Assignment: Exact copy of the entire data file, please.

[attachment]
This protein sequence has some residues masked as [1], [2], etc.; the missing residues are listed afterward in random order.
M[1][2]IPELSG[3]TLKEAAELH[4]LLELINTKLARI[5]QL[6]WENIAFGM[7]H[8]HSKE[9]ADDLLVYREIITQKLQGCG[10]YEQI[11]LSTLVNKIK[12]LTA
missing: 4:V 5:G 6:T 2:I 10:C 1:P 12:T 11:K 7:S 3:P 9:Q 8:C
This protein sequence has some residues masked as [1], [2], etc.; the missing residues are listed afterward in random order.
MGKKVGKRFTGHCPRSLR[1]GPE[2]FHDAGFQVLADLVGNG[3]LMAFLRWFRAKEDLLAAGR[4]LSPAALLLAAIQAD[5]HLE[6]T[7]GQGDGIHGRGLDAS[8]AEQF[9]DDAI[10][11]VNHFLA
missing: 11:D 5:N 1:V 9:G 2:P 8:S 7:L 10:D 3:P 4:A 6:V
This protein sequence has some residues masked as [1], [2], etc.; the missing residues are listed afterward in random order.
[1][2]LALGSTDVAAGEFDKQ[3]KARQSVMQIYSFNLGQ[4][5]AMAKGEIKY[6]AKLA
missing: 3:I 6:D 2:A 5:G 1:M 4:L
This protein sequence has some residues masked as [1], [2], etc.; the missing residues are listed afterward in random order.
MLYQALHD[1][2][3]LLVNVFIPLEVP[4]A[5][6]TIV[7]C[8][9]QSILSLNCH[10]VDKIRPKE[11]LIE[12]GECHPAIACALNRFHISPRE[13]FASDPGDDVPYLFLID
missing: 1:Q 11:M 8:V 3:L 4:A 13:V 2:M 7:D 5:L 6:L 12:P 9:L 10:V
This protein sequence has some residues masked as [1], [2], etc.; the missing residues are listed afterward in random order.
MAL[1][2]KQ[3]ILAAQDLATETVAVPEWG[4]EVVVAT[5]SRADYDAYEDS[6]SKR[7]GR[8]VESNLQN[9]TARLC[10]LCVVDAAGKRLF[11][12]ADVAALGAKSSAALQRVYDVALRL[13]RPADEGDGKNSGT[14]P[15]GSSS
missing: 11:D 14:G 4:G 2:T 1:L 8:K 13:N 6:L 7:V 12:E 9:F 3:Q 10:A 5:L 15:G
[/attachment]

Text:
This protein sequence has some residues masked as [1], [2], etc.; the missing residues are listed afterward in random order.
M[1][2]IPELSG[3]TLKEAAELH[4]LLELINTKLARI[5]QL[6]WENIAFGM[7]H[8]HSKE[9]ADDLLVYREIITQKLQGCG[10]YEQI[11]LSTLVNKIK[12]LTA
missing: 4:V 5:G 6:T 2:I 10:C 1:P 12:T 11:K 7:S 3:P 9:Q 8:C
This protein sequence has some residues masked as [1], [2], etc.; the missing residues are listed afterward in random order.
MGKKVGKRFTGHCPRSLR[1]GPE[2]FHDAGFQVLADLVGNG[3]LMAFLRWFRAKEDLLAAGR[4]LSPAALLLAAIQAD[5]HLE[6]T[7]GQGDGIHGRGLDAS[8]AEQF[9]DDAI[10][11]VNHFLA
missing: 11:D 5:N 1:V 9:G 2:P 8:S 7:L 10:D 3:P 4:A 6:V
This protein sequence has some residues masked as [1], [2], etc.; the missing residues are listed afterward in random order.
[1][2]LALGSTDVAAGEFDKQ[3]KARQSVMQIYSFNLGQ[4][5]AMAKGEIKY[6]AKLA
missing: 3:I 6:D 2:A 5:G 1:M 4:L
This protein sequence has some residues masked as [1], [2], etc.; the missing residues are listed afterward in random order.
MLYQALHD[1][2][3]LLVNVFIPLEVP[4]A[5][6]TIV[7]C[8][9]QSILSLNCH[10]VDKIRPKE[11]LIE[12]GECHPAIACALNRFHISPRE[13]FASDPGDDVPYLFLID
missing: 1:Q 11:M 8:V 3:L 4:A 13:V 2:M 7:D 5:L 6:L 12:P 9:L 10:V
This protein sequence has some residues masked as [1], [2], etc.; the missing residues are listed afterward in random order.
MAL[1][2]KQ[3]ILAAQDLATETVAVPEWG[4]EVVVAT[5]SRADYDAYEDS[6]SKR[7]GR[8]VESNLQN[9]TARLC[10]LCVVDAAGKRLF[11][12]ADVAALGAKSSAALQRVYDVALRL[13]RPADEGDGKNSGT[14]P[15]GSSS
missing: 11:D 14:G 4:G 2:T 1:L 8:K 13:N 6:L 7:V 12:E 9:F 3:Q 10:A 5:L 15:G